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Over 10,000 Dairy farmers in the Western and Southern Western part of Uganda are facing a serious crisis as milk prices drop after the closure of major milk processing companies.
Farmers operating in the districts of Lyantonde, Mbarara, Ibanda and Ntungamo among others have resorted to selling milk at as low as Shs 200 per liter to local vendors while more piles are going down the drain.
In 2013, after years of low income generation caused by the minimum demand of milk among local households, Pearl Dairies Ltd, the manufactures of Lato Milk came on board and helped these farmers; buying large volumes of milk on a daily basis.
To the farmers, that was their refuge and they have been enjoying numerous benefits from the milk processing company started buying milk from Shs 600 to Shs 800 per liter.
The good days, however, came to a sudden halt last year when the company closed shop.
George Rutaboorwa, a dairy farmer from Rwensheko village in Kiruhura District, appealed to the East African Community committee to intervene in such situations where countries within the region are not allowed to freely sell their goods and products.
“The EAC should formulate policies clearly indicating to member countries how business should be done. Ideally, EAC was formed so as to facilitate free and easy movement of goods and services from one member state to another but that’s not the current situation at the moment.
Most of us dairy farmers here only rely on farming for a living and milk production is our full time job. Now that Pearl Dairy which has been buying our milk has closed its operations, we are left with no choice but to suffer,” lamented Rutaboorwa.
He added, “ever since Pearl closed down business, we don’t have where to sell our milk so we forced to give it to the local vendors at Shs 200 which is almost a give-away price and sometimes we milk the cows and just pour the milk away. The vendors only buy very minimal, negligible quantities.”
Rutaboorwa however, blamed Pearl for not informing them of what was on ground as they just suddenly stopped buying their milk yet he, like many other dairy farmers, had signed a Memorandum of Understanding with them to supply milk.
Robert Kaijutsya, outgoing chairperson of Lake Mburo Farmers Cooperative Society found in Kanyaryeru village in Kiruhura district revealed to Chimpreports that the cooperative also closed immediately after the factory closed operations.
What really happened?
Towards the end of 2019, Uganda’s milk consignments produced by Pearl Dairy Farms Limited were seized and impounded in Kenya on grounds that Pearl Dairy was importing their products from Germany and repackaging it disguising that it’s made in Uganda.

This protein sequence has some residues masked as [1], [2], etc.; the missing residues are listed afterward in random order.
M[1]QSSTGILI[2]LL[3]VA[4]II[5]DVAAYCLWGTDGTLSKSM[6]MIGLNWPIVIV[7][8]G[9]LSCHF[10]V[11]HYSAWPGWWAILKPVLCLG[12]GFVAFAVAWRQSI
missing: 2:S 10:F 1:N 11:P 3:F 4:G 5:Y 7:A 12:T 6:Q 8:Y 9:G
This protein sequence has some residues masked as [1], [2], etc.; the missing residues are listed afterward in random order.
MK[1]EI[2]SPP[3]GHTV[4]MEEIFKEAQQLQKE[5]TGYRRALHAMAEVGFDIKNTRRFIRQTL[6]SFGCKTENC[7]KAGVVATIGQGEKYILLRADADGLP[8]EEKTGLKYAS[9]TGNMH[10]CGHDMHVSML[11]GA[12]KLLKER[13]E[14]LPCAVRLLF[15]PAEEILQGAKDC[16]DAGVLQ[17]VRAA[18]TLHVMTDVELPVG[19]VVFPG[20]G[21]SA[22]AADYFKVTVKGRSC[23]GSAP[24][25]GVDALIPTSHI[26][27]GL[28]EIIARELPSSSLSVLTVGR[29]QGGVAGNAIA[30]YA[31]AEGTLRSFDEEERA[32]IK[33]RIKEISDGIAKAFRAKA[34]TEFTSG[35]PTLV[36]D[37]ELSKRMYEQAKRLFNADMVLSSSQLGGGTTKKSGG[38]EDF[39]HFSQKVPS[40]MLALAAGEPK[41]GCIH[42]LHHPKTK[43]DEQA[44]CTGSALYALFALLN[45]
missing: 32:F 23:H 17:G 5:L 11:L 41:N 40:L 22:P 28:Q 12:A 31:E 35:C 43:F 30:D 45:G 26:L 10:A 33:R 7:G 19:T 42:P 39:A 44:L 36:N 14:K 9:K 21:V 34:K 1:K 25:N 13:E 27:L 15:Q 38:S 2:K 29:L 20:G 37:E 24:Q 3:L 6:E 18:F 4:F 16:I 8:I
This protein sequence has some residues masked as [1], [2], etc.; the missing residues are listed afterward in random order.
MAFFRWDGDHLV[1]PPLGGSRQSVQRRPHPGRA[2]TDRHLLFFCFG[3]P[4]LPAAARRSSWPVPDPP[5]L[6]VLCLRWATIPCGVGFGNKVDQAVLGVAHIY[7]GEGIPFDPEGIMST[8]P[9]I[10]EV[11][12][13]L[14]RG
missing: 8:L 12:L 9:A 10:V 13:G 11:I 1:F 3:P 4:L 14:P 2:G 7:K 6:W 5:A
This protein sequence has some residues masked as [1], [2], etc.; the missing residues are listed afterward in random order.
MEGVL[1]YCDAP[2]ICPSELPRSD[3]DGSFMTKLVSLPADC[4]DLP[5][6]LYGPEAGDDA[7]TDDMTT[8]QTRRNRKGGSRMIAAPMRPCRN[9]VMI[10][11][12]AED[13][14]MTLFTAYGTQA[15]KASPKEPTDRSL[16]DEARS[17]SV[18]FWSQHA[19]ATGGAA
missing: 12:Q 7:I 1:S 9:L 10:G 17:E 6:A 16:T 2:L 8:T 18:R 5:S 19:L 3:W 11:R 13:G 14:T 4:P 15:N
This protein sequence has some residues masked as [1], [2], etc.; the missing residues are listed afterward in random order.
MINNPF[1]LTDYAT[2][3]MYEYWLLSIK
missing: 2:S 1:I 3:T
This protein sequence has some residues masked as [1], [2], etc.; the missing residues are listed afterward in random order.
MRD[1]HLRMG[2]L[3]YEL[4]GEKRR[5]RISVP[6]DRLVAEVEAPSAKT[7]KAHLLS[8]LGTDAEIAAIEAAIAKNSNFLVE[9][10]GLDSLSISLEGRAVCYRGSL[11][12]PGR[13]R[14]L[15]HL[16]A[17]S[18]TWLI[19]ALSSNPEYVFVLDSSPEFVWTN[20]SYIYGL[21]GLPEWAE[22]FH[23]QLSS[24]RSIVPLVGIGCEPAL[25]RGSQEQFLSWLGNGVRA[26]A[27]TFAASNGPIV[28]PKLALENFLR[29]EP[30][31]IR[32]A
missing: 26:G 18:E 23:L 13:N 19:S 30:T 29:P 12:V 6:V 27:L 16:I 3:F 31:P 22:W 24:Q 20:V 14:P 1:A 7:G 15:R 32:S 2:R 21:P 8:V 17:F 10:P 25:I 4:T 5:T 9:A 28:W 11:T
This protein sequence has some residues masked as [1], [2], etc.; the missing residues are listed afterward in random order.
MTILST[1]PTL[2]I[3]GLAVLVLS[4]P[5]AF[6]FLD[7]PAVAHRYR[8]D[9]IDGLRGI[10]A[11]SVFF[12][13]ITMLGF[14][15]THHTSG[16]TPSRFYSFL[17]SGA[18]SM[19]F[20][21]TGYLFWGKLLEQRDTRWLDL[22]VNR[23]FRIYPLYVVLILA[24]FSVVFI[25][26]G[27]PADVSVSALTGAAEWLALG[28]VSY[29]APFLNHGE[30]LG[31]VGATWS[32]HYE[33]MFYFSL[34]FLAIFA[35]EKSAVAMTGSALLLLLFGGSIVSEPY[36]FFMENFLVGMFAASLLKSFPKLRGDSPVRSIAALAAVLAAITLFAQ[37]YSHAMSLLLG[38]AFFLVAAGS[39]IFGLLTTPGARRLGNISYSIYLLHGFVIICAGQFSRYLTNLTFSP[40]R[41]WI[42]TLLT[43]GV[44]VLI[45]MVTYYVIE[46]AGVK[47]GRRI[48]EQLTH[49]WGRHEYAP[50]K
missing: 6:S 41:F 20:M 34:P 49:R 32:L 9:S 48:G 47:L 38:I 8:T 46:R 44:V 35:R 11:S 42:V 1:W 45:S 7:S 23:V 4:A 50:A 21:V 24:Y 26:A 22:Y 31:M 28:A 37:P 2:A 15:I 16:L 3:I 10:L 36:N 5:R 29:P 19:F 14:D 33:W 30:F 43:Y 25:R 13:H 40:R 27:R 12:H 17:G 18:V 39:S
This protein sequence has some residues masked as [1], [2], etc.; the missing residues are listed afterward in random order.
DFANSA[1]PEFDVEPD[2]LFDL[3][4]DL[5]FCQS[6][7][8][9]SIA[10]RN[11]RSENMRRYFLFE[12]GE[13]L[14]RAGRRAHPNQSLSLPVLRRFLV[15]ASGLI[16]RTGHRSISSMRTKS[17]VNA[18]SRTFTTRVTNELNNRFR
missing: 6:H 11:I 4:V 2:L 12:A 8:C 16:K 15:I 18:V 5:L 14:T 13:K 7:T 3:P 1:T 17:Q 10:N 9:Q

In 2020 towards the end of February, Lakeside Dairy, the producers of Dairy Top, experienced the same as over 10 of the trucks carrying their products were not allowed to enter Kenya and they had to return their trucks to Uganda.
Although the Uganda government interceded on behalf of the dairy industry with a diplomatic protest note to Kenya, no results have been yielded so far. The issue has escalated, affecting farmers and cooperatives in Mbarara, Ntungamo and the neighboring communities that have been entirely depending on sales from milk.
Speaking to journalists at their Factory in Mbarara, Devendra Seth, Managing Director Pearl Dairy said the company’s decision to close down business has greatly affected farmers who have been supplying over 800,000 liters of milk to the company.
“Our closure has hugely affected farmers who have been over relying on us for market of their milk and there is absolutely nothing we can do for them since we are no longer in business.
These are over 10,000 farmers we are talking about here and all these people have families to look after. We were employing over 2000 Ugandan locals in our factory and all these people have no more jobs. Despite the clearance from the Ugandan authorities, some trucks are still being held at the boarder for 2 to 9 days,” Seth explained.
Established way back in 2013, Pearl Dairies have been exporting over 80% of the milk products including Powdered milk, butter, ghee and of recent yogurt among others to Kenya, Juba and Dubai among other markets whereas only 20% is locally consumed in Uganda.
Devendra rubbished claims by Kenyan authorities accusing them of repackaging milk, saying all their products are produced and bought in Uganda.
“Last year alone, we bought over 145 million litres of milk from different farmers in Mbarara, Ntungamo, Isingiro, Rakai, Kiruhura, Ibanda and Lyantonde among others and the quality of our products is already beyond the recommended standards,” Seth added.